6yrs ago while preparing for my first western hunt (elk) I needed everything and bought a crap load of gear. Being totally green to western hunting at the time and not aware of the crap load of useful info like here on HT at the time I bought gear that turned out to be sub standard. I've since replaced everything I bought that first year with good quality gear. One example are boots, that first 2wk trip totally trashed what I bought, I think most all will agree, boots are #1 priority, don't be cheap on boots. Do your research on gear, lots of great useful info can be found in threads on here. And yes the early years of gear buying sucks, then you get to the point of all you need is a tag and gas in the vehicle, and that's sweet.
 

swmt

Member
Joined
Dec 15, 2012
Messages
55
Minnesota hunter nailed it with the number one priority - gym membership.
In over thirty years of elk hunting there are really only two reasons I have missed out on opportunities at animals. I couldn't get my behind to were the animals were or I wasn't dressed well enough to stay out long enough. Elk gear really does boil down to comfortable clothes, boots and a pack, then depending on terrain, binos. I think a lot of hunters spend far too much time obsessing about their gear rather than working to get into mental and physical condition to spend long hard days afield.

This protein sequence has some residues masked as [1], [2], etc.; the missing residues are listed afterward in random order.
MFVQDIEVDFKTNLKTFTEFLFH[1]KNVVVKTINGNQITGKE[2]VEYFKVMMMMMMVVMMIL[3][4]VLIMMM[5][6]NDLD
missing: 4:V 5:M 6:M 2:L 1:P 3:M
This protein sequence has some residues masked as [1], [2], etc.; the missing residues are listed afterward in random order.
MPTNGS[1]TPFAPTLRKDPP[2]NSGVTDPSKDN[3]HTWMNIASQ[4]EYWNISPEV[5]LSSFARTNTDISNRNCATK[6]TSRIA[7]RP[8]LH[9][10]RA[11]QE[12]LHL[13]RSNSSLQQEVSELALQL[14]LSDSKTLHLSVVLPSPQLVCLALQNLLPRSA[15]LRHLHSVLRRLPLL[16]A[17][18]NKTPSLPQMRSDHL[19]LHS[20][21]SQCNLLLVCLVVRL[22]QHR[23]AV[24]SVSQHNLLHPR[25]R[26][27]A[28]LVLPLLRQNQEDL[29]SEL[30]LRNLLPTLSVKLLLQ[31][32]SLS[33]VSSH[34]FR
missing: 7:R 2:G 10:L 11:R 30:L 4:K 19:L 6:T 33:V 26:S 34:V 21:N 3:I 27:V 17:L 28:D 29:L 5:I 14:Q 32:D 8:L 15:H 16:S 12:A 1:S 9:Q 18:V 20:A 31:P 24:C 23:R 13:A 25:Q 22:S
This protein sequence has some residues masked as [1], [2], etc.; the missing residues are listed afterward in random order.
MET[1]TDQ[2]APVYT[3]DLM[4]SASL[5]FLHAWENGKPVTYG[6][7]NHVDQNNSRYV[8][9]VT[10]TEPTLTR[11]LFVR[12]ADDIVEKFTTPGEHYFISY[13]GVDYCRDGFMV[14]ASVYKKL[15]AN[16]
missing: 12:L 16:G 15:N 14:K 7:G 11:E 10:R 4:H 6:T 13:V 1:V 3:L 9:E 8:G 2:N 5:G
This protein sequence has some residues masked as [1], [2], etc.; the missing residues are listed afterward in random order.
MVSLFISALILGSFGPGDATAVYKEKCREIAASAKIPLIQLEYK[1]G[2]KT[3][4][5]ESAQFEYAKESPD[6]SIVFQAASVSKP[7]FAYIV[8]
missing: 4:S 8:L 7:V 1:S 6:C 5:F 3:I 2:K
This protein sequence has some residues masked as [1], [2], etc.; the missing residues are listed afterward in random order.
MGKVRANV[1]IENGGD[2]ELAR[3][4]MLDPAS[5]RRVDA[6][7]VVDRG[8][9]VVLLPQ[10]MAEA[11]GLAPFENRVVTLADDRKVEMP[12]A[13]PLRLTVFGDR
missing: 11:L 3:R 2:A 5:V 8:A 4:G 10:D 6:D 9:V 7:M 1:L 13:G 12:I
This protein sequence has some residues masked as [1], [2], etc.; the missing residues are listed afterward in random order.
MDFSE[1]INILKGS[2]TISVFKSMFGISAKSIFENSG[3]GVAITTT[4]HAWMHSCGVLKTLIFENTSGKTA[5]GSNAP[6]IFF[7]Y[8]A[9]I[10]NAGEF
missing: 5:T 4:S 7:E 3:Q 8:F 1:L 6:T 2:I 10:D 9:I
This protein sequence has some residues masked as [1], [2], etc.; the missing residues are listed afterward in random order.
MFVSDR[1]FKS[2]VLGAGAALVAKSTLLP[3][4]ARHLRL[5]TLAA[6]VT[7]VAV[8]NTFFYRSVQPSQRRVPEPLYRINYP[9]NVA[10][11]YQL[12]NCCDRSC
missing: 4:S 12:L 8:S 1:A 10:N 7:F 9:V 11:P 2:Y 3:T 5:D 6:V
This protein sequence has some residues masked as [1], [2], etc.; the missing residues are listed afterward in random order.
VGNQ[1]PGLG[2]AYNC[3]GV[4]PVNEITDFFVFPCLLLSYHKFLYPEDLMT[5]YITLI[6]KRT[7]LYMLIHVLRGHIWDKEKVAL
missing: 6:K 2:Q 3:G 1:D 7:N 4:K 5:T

usmc1371

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Joined
Feb 18, 2016
Messages
15
Location
Pilot Rock, OR
Make sure you are in good shape its the cheapest thing you can do that will up your chances of success. Then buy good boots and break them in well befor you hit the mts, being in great shape won't help much if your feet fail in a day or two.
As far as whats in your pack it will depend on if you are "back pack" hunting or simply carrying a day pack and returning to a comfy base camp every night. I'm not a back pack hunter, i carry a smallish day pack (badlands diablo) and it works good for day hunts.
Here is a quick rundown on whats in my day pack.
Water bladder 3L, para cord, gps, first aid kit, space blanky, packable rain gear, orange stocking cap, havalon knife with a couple blades, spyderco mule S90V, game bags, compas and map, gloves, lighter and matches/fire starter, extra cow call, TP, range finder on the waist belt of the pack, hand full of extra shells. I'm sure there is more but off the top of my heat thats what I don't want to leave the truck with.
 

PRM

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Joined
Oct 24, 2013
Messages
102
Here is my list. It evolves year to year. It all fits in a rolling duffel, rifle case and carry-on for travel, and once at the trail head it all fits in my pack. My backpack is typically my carry-on. I always keep my boots in my carry-on along with binos, rangefinder, headlamps, license, map, compass, and jacket.